Unit 6 Test

Unit 6 - Day 9

Writing a Precalculus Assessment
  • Include questions in multiple representations (graphical, analytical, tabular, verbal)

  • Write questions that reflect learning targets and require conceptual understanding

  • Include multiple choice and short answer or free response questions

  • Determine scoring rubric before administering the assessment (see below)

  • Offer opportunities to practice with and without calculators throughout the year

Questions to Include
  • Find the value of a parameter k that makes a system dependent or inconsistent

  • Writing a system of equations to model a scenario

  • Solving a system of nonlinear equations using substitution (we like ones where they substitute an entire expression instead of just x or y--much like they ask on the SAT!)

  • At most one complete Gaussian elimination problem (these take students a lot of time)

  • Asking students to analyze a step in a Gaussian elimination problem

  • Analyzing a dependent system in context

  • Partial fraction decomposition

Grading Tips

Look for more than just correct answers. Give students feedback on their justifications, communication, and mathematical thinking. We recommend that you prepare a rubric for the free response and short answer items before you begin grading your quizzes or tests. Know what information is necessary for a complete and correct response and award points when a student presents that information. Many of the “Why did I get marked down?” questions are eliminated when you share the components that earn  points.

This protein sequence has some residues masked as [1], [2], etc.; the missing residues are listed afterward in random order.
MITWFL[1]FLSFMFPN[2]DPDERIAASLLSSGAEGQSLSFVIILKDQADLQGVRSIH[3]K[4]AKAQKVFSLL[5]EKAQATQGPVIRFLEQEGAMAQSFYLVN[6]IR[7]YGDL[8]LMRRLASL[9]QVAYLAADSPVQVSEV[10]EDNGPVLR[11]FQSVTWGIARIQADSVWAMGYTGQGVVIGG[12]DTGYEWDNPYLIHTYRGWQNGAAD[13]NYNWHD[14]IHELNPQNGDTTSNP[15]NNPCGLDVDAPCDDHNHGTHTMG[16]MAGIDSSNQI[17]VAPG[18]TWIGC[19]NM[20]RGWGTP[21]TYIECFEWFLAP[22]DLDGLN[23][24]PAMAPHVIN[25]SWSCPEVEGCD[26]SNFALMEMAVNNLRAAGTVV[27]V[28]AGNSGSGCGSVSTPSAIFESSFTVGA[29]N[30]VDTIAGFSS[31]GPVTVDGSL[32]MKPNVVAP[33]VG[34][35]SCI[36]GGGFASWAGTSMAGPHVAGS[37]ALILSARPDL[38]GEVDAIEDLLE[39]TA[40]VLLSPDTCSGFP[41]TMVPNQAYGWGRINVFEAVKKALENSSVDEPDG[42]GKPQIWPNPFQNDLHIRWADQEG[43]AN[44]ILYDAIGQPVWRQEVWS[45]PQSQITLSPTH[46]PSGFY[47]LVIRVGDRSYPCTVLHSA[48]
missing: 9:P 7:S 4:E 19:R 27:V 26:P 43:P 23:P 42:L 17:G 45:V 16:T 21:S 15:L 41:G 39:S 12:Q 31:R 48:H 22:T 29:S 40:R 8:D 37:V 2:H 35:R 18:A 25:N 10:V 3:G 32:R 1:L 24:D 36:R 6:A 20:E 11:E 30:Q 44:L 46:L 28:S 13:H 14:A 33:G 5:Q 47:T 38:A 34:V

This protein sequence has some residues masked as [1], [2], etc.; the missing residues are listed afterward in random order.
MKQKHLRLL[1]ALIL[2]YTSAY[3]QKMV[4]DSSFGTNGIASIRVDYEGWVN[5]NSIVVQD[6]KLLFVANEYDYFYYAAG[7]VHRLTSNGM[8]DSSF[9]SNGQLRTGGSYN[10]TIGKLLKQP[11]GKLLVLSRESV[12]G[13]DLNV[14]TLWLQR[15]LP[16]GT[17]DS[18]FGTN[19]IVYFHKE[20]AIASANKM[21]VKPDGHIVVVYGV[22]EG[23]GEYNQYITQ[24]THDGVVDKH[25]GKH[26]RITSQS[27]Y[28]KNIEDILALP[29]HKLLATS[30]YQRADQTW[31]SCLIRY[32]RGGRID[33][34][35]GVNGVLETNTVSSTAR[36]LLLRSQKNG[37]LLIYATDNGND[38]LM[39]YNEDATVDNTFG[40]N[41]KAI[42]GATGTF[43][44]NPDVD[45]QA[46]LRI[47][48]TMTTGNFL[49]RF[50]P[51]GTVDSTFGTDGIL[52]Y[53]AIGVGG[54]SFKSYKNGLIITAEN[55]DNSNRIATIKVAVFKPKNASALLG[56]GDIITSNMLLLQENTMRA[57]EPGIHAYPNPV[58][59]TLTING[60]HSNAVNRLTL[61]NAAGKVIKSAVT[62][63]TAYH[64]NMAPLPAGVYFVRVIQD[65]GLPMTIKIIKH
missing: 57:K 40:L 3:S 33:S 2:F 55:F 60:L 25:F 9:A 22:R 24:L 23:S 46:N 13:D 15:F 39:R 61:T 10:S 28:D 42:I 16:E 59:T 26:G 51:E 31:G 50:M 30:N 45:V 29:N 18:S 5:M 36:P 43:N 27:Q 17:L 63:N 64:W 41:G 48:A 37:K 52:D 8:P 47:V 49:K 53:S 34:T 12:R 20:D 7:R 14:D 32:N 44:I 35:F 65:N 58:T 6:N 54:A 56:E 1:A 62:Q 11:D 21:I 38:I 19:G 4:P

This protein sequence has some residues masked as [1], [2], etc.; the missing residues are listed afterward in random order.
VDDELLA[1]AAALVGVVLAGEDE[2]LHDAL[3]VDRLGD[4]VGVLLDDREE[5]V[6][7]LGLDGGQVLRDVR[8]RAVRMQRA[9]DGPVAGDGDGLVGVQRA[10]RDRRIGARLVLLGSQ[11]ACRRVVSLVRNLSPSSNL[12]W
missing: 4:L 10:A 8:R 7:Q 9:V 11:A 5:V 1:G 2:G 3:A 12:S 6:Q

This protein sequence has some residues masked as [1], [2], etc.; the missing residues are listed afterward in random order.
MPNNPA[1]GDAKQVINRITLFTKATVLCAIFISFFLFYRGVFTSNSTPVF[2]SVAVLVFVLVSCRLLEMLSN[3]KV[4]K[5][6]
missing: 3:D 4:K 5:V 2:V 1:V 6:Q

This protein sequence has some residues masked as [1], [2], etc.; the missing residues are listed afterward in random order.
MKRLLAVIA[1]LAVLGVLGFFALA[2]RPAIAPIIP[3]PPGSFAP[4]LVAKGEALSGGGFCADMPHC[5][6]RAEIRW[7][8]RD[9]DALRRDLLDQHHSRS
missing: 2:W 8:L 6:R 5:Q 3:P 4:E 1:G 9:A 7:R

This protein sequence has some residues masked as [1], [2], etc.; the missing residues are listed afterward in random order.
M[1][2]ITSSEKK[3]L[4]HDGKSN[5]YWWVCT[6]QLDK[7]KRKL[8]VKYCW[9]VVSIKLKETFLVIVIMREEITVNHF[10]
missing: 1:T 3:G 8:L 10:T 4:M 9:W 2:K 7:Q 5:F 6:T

Reflections

The biggest feedback we got from our students about this test is that it took too long! Many students felt rushed and were not able to demonstrate their best work. Students felt comfortable using either substitution and elimination to solve linear systems but struggled more with questions requiring an understanding of graphs (Which of the following systems has exactly 2 solutions?) and interpreting dependent systems in context (students were given two florist orders that ended up being equivalent equations and had to realize that the price of a single rose and carnation could not be found).